Tester Blasts Acting IHS Director’s Refusal to Answer Basic Question During Contentious Hearing

After Seven-Question Standoff, Senator Leaves Hearing with “Hair on Fire”

(U.S. Senate) – U.S. Senator Jon Tester today left an “unbelievable” committee hearing on the future of Indian health care with his “hair on fire.”

Tester questioned Acting Indian Health Service Director Michael Weahkee during an Senate Interior Appropriations Subcommittee hearing on President Trump’s proposed budget and its impact to the Indian Health Services’ workforce.

Tester specifically asked Weahkee seven times if the President’s proposed budget increased or decreased the funding for health care workforce recruitment and retention at Indian Health Service facilities-a priority for both Tester and Weahkee. Weahkee refused to answer Tester’s question.

Tester: “Were you told to not answer any questions here by the way?”

Weahkee: “No, no.”

Tester: “Okay, because I think is it absolutely unbelievable that you can’t separate how much money Medicaid has helped you with third party billing. I mean, to the point where I think we should almost demand an audit. Because, that’s not how things work and you should have those numbers on the tip of your tongue, to be honest with you. If we are going to make policy here we have to figure out what the impacts of that policy is going to be, and by the way it is your agency that deals with Indian health; Indian health and nothing else. So we have to have it and I don’t mean to lecture to you, but have you had a chance to do an assessment of what the needs are during your three weeks at IHS?”

Weahkee: “I have been able to leverage a lot of work that’s been done prior.”

Tester: “What would you say is the number one need in IHS right now?”

Weahkee: “Absolutely, it is shoring up long standing vacancies in some key leadership positions.”

Tester: “So it’s people?”

Weahkee: “People, yes sir.”

Tester: “What does this budget do to your ability to hire staff?”

Weahkee: “We have a lot of efforts underway.”

Tester: “Is there increase in dollars for hiring staff or a decrease?”

Weahkee: “We prioritize maintaining direct care services.”

Tester: “Okay as far as total dollars go is there an increase in dollars for hiring staff or a decrease?”

Weahkee: “Our priority has been on insuring that we can continue to.”

Tester: “I guess you don’t get my question. You said it is a number one issue facing, and I agree with you by the way. So does the budget increase the number of dollars for hiring people or is it a decrease? I would assume you would know that.”

Weahkee: “Well sir we have had to make a lot of tough decisions.”

Tester: “Okay, so it’s a decrease is that what you are saying?”

Weahkee: “No sir I did not say that.”

Tester: “So is it? Look, come on man, just answer the question. I’ll back you until your guts cave if the administration comes after you, but is it an increase or a decrease?”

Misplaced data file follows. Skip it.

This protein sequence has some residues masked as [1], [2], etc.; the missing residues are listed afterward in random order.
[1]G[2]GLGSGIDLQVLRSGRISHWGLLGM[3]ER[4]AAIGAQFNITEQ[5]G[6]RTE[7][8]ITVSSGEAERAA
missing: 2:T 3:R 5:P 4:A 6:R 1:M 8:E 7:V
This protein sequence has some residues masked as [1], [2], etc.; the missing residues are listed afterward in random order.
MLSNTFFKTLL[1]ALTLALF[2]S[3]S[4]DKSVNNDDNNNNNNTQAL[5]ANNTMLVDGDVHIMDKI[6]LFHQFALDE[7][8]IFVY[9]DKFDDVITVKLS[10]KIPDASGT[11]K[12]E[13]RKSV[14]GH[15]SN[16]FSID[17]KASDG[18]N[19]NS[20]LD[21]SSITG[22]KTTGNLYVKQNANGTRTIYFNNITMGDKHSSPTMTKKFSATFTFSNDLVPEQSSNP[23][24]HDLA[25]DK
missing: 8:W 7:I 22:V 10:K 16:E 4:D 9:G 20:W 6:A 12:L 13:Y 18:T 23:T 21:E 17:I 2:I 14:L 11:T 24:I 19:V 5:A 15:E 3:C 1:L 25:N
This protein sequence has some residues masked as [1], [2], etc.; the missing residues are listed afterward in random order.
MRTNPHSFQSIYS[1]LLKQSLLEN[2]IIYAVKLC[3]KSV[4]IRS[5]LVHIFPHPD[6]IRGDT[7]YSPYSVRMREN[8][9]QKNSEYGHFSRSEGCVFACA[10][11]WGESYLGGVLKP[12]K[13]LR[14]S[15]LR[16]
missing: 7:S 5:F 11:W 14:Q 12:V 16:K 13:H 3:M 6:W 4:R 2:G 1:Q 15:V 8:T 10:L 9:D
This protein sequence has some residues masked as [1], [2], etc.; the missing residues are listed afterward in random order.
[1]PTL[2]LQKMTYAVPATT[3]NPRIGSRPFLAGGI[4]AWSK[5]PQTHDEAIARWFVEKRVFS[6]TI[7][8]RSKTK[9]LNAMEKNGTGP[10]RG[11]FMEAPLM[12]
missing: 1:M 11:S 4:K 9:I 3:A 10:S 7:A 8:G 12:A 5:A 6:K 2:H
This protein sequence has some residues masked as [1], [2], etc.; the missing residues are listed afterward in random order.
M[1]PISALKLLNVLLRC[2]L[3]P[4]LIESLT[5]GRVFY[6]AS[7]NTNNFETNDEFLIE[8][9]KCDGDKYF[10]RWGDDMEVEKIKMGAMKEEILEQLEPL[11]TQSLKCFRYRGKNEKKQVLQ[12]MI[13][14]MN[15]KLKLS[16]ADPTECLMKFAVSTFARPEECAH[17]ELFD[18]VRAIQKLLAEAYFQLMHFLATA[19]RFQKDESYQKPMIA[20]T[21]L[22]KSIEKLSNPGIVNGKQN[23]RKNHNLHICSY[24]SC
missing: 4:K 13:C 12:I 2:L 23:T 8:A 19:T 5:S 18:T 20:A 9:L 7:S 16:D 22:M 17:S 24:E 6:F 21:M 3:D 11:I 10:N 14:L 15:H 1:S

Weahkee: “We are really prioritizing our direct services.”

Tester: “Okay, no no no no. Really? I mean, I am on your side okay. I am a former chairman of the Indian Affairs committee, former ranking member, I have been on this committee now for eight years. Just tell me if it is an increase or a decrease, it’s that simple.”

Weahkee: “Well sir, looking at our line items our priority has been to insure that we can continue to provide direct healthcare services and those funds have been prioritized and maintained at the levels that we can insure that we don’t have to decrease the level of service.”

Tester: “That’s your answer?”

Weahkee: “That’s my answer, yes sir.”

Tester: “Wow. I am not even going to go into facilities, I’m not going to go into what is going on with mental health, I’m not going to go into what is the problem with drugs. I will tell you that with the previous IHS staff I remember giving a speech similar to what the chairman did and that is that if you guys don’t advocate for a budget how the hell are we supposed to fix it. I have never had, in ten years on this committee, I have never had somebody come up here and when I ask them a direct question they don’t answer it. I asked you a direct question on whether this budget was up or down and you would not answer it, you refused to answer it. That is totally unacceptable. I did not come in here with my hair on fire, but I am leaving here with it. I am going to tell you something, Indian health services is in a crisis and if you have served in Indian Health services for ten years and you have answered the questions in Indian health service like you have here today, there is no wonder it is in a crisis. I cannot believe what has transpired in this hearing today. All I want are some damn answers, that’s it. And if we cannot get answers from Indian health where do we go to get those answers? I don’t expect you to answer that either. This is an unbelievable hearing, I just got to tell you I have not had one like this in my tenure in here. When I ask a question, I want an answer. It’s unbelievable.”

Tester is a member of the Senate Appropriations Committee, which sets funding levels across the federal government. Weahkee was brought in front of the Interior Appropriations Subcommittee today to advocate for the President’s proposed budget for Indian Health Service.

The President’s proposed budget slashes funding for Indian Health Service by $300 million.